Materials & Methods

In a quasi- experimental study, 40 children with LGS referred to the pediatric neurology clinic of Shaheed Sadoughi Hospital in Yazd, between August 2007 and to November 2008, were evaluated.

Results

Twenty-two boys and 18 girls with a mean age of 4.12 ±1.8 years were evaluated. At the end of three months of treatment with lamotrigine, 12 % were seizure free, 52% had> 50% reduction in seizure frequency and 12% had increase in seizures. Means of seizure frequency/per week, before and after treatment were 70 (range 1-180) and 18.6 (range 0-60) respectively, indicating effectiveness of the drug in seizure reduction (P value = 0.003). The drug was effective in 72 % of mixed type seizures, 40 % of generalized tonic-clonic and 33% of drop attack and tonic seizures. Transient side effects were seen in 12.5 % (drowsiness in 3 and ataxia in 2 children). No serious side effects were seen.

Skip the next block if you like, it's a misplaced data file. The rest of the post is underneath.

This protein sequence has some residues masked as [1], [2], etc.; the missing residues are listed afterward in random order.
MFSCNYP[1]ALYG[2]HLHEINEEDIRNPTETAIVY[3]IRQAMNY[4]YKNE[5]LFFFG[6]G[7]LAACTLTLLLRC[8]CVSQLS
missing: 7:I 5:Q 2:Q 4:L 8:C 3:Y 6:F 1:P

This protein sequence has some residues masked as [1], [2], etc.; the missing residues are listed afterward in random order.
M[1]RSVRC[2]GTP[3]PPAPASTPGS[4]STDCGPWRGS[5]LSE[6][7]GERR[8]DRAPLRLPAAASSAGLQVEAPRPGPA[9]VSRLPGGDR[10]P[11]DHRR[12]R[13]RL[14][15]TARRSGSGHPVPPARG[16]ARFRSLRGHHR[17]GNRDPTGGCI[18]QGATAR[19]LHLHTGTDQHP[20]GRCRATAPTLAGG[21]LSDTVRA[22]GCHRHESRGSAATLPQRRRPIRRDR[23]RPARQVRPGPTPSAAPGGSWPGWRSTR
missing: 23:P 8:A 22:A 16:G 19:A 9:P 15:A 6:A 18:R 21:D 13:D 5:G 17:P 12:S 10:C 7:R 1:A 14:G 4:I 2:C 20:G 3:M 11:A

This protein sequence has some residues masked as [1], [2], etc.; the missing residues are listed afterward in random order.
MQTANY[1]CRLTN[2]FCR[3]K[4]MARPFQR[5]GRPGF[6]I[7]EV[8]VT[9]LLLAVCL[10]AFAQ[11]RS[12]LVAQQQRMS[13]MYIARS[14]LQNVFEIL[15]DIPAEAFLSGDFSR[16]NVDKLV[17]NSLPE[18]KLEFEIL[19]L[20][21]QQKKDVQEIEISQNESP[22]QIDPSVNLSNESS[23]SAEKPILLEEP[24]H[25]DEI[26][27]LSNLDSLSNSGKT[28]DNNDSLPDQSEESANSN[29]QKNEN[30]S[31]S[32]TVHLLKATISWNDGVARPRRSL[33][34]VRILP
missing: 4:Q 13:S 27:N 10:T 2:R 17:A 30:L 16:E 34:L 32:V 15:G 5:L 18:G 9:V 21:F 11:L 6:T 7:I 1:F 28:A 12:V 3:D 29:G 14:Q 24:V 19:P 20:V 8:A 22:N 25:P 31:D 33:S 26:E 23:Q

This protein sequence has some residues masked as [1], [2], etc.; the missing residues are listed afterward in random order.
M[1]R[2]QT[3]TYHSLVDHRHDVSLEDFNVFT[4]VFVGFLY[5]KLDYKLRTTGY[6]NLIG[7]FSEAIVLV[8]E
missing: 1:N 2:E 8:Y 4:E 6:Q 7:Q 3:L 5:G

Conclusion

Lamotrigine should be considered as an add-on therapy in management of intractable epilepsy in LGS.

Iron Status in Febrile Seizure: A Case-Control Study

M.R. SALEHI OMRAN, A. TAMADDONI, MM. NASEHI, H. BABAZADEH, R. ALIZADEH NAVAEI

Iranian Journal of Child Neurology, Vol. 3 No. 3 (2009), 18 January 2010 , Page 39-42
https://doi.org/10.22037/ijcn.v3i3.1466

Objective

Data on the relationship between iron deficiency anemia and febrile convulsions are controversial. The aim of this study was to determine the association between iron deficiency anemia and febrile convulsions among children.

Materials & Methods

This case-control study was conducted during 2006-2007, on 90 children with febrile seizures (case) and 90 febrile children without seizures (control) referred to the Amirkola children hospital (a referral hospital in the north of Iran). Two groups were matched for age and sex. In all children hemoglobin (Hb) level, hematocrit (Hct), mean corpuscular volume (MCV), mean corpuscular hemoglobin (MCH) and plasma ferritin (PF) were determined and the data collected were analyzed statistically using the t-test.